Last year, the Mohave County Sheriff's Office received 42,416 calls to 911.
Dispatch Supervisor Jody Schanaman estimates that some 70 percent of those calls came from cell phones, which - up until a year ago - the Sheriff's Office was unable to track.
Around $250,000 worth of upgrades, funded by a statewide tax on phone bills, were made to five dispatcher stations at the Sheriff's Office to allow the call center to go from phase zero straight to phase two of cell phone coverage. That meant bypassing the phase where calls are triangulated using carrier towers and going straight to providing dispatchers with a location of where the call is coming from within a distance of up to 300 meters.
Schanaman said incoming cell phone calls are now accompanied by the callback number for the phone along with the longitude and latitude of the location of the phone based on its GPS. Nearly all phones produced after 2002 have GPS capabilities, but that can be turned off by the user, shutting off the locating-capability of 911.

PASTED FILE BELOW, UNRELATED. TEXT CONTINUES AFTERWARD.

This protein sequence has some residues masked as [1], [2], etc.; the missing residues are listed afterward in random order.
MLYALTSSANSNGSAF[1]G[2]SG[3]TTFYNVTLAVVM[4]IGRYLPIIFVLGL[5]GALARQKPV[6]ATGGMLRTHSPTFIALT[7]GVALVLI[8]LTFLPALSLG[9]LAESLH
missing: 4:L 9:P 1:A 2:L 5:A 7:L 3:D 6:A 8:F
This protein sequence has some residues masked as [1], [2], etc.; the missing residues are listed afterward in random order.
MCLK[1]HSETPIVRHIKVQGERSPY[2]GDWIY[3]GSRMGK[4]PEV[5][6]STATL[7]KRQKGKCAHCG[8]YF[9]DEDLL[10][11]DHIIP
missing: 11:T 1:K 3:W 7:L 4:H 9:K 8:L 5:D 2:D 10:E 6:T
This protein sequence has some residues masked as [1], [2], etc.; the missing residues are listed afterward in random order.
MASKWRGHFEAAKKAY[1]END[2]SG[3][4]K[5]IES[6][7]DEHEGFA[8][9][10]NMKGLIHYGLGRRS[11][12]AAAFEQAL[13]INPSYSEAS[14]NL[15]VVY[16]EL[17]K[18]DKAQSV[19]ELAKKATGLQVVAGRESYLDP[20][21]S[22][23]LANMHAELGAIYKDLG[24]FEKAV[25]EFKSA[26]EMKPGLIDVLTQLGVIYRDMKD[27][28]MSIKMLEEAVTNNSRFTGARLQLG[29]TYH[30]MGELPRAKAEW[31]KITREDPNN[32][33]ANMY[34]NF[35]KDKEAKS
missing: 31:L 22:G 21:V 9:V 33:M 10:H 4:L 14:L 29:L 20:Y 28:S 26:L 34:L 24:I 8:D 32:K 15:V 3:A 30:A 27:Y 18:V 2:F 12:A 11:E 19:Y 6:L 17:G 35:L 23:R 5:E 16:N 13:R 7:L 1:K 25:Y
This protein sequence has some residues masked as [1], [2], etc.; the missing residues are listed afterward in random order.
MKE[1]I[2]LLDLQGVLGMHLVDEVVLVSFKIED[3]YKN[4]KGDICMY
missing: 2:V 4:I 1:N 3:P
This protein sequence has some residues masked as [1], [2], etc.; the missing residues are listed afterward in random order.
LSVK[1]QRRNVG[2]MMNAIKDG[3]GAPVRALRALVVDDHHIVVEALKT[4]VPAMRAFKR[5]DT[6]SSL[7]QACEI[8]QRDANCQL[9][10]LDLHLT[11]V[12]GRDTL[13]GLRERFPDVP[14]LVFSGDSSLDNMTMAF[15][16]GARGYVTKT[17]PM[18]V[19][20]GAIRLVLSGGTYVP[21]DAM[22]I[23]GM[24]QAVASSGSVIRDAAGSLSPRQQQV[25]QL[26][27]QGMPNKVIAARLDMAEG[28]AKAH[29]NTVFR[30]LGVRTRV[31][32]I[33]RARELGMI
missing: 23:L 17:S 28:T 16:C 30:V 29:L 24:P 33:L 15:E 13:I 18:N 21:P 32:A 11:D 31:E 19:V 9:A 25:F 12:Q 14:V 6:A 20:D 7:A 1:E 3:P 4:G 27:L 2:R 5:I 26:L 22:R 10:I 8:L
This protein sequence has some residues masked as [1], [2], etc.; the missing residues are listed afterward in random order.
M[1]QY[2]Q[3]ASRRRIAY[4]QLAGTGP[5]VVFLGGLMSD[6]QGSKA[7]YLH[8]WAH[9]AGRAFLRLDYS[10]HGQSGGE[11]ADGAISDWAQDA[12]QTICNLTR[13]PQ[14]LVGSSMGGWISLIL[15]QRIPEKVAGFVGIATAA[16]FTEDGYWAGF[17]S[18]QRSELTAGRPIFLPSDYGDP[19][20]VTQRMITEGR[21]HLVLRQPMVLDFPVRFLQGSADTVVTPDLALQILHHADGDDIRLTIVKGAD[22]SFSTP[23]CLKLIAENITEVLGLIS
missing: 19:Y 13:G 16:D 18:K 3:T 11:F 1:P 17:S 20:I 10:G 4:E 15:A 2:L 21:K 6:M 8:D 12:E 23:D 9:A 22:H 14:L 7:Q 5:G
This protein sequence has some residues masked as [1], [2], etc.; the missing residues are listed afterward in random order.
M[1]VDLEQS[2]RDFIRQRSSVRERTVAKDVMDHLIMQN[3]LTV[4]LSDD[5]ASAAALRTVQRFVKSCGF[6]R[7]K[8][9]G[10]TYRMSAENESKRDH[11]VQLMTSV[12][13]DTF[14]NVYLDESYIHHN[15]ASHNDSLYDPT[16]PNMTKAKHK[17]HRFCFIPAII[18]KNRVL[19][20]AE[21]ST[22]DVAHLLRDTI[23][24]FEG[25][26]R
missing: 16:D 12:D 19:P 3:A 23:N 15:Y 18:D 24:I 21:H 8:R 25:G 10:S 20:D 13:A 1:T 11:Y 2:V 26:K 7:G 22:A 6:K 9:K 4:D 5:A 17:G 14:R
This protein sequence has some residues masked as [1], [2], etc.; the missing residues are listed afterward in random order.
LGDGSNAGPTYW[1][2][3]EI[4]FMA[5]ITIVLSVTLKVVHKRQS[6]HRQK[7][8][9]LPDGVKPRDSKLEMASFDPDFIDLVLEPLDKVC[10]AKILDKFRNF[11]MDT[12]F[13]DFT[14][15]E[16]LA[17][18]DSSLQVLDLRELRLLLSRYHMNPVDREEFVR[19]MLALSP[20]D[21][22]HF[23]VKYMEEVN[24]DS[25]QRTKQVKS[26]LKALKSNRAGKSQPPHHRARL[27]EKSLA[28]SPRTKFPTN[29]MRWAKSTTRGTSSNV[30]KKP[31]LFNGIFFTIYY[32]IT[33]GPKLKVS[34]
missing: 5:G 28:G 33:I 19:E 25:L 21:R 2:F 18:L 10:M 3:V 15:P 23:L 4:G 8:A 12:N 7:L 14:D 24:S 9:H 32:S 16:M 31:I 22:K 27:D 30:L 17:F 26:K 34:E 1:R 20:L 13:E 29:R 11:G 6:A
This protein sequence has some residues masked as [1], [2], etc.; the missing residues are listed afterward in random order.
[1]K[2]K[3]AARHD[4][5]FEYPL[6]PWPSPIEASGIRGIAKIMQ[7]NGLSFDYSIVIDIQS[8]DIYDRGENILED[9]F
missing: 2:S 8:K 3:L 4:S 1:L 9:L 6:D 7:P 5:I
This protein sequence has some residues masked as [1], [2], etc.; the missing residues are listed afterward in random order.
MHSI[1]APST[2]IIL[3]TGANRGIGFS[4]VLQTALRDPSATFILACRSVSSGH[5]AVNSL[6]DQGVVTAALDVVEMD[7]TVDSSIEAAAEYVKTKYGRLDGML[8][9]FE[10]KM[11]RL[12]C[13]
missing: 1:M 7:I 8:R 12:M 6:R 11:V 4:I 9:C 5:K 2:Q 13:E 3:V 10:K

Call back numbers are not provided for prepaid cell phones, however. In the case of Internet calls, the address of origination is shown as the residence to which the computer was originally registered and not the physical location of the computer itself.
Dispatchers got to test out the new system early after its upgrade when multiple phone calls were made to 911 from what sounded like kids. It turned out the kids were making the calls on their cell phones while riding the bus to school.
"It was like a frog hopping on the screen," Schanaman said. "We could see the bus making stops along its route."
Deputies were able to track down the bus and give the kids a lecture on the proper use of 911, which some adults could probably benefit from as well, said Sheriff Tom Sheahan. He said individuals call 911 for everything from asking for weather updates to just wanting someone to talk to. In 1996, then-mayor of Scottsdale Sam Campana was publicly scolded for calling 911 to ask for directions.
But when there are legitimate emergencies, Sheahan said the new technology could mean the difference between life and death. After the upgrades were instituted, the Search and Rescue team were sent out to track down a group of hikers lost in the desert outside of Lake Havasu City. It took rescuers less than two hours to find them when previously it would have taken up to eight hours. In extreme temperatures, a few hours can make all the difference, Sheahan said.
"It's about two things," he said. "Quicker responses and saving lives."